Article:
DADDY | 2-9

As we search for our “why” around all of this mess, Anu Kiran, I have found one that gives me peace. Daddy wanted to give you space in a way nobody else in the world could. The single thing that will make him the happiest (not would, but will, as this is not a past tense appreciation) is reading your note below, and watching you move forward with that torch firmly in hand.

#iamgrateful and #iamthankful for the power and selflessness that the most powerful father/daughter bond I have known for my lifetime, has created. Godspeed, my angel. Godspeed.

Note: I’ve collected all the posts and thoughts I’ve shared about my Daddy’s death in one place. Some people have found it helpful as they’ve navigated through their own experiences, or, as they’ve had to step in to support others. This is one in a series, and you can find the full list of posts here.

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MY GIRL

Got a lot of QT in with this one this weekend. Lots of growing pains this weekend. Lots of tears this weekend. Not a lot of sleep this weekend (nothing like going to bed next to your daughter at 230 in the am only to be woken up with a tap in the shoulder at 4.) But lots of laughs.

#iamgrateful and #iamthankful for her and all her goofiness. She cracks me up. And she takes care of me. And I adore her in a way I didn’t think was humanly possible.

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TMLFYI… | All About Fire

Happy Mother’s Day, Mom. You’re on fire. And this blog is about to be reignited as well. The music video below says it all, doesn’t it.

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TMLFYI… | Sleepless

World, if you’re reading this, I’ve got a question? How jealous are you of me in this picture?

Sleep

Let’s talk about origin, Anaiya.

Maybe it’s because your teething. Maybe it’s because we woke you up early. Maybe it’s because we pushed you past your normal limits on the sleep front. But on Saturday afternoon, at your brother Hukam’s first birthday party, you were not going to be put to bed the normal way.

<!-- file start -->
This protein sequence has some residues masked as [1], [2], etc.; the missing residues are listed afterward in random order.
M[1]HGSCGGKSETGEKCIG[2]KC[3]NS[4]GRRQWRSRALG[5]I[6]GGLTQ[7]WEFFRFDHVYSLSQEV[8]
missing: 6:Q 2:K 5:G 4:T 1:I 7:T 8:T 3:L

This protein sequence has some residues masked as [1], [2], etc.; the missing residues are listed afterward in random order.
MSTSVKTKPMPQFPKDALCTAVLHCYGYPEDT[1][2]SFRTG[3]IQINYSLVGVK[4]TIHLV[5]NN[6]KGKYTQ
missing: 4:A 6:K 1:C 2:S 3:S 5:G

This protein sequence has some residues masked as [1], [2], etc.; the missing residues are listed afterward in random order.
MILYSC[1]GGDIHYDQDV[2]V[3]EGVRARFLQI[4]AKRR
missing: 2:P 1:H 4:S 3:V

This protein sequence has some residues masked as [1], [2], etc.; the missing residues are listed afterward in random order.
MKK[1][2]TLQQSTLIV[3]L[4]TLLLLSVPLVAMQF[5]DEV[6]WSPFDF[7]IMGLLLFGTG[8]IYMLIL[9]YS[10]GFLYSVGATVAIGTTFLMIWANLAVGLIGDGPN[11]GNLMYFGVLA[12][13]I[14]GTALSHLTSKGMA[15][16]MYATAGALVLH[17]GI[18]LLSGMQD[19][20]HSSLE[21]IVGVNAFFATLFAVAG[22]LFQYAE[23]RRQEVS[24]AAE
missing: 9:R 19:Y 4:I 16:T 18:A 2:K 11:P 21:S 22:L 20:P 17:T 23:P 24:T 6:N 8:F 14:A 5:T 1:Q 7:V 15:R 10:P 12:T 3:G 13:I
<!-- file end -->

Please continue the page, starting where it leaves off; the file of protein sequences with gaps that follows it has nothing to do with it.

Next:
Your mom is much more gracious about all of this. She’s got an amazing calm with you. You can read older posts if you’re curious. But we all know that the fact that she’s home and with you is the reason you are the amazing child that you are.

I’m different. I get anxious. I hear you squeal and I want to fix something. I see you squirm and I get anxious when whoever’s holding you doesn’t accommodate. I’m sure I do a better job than not of masking my instinctive reaction. I’m also sure your mom has the same impulses. But this isn’t about her. Look at that picture. I’m fine with saying it. This post? Totally about me.

See, I’m a Dad. What I don’t have in the way of biological connections to you I compensate for in as many ways as possible.

So on Saturday afternoon, when I spent an hour trying to put you to down for your afternoon nap, you and I knew three things quickly:

  • You were exhausted
  • You weren’t going to make it easy on us (we deserved it)
  • I wasn’t going to give up (it’s my job, and I won’t, ever, on you)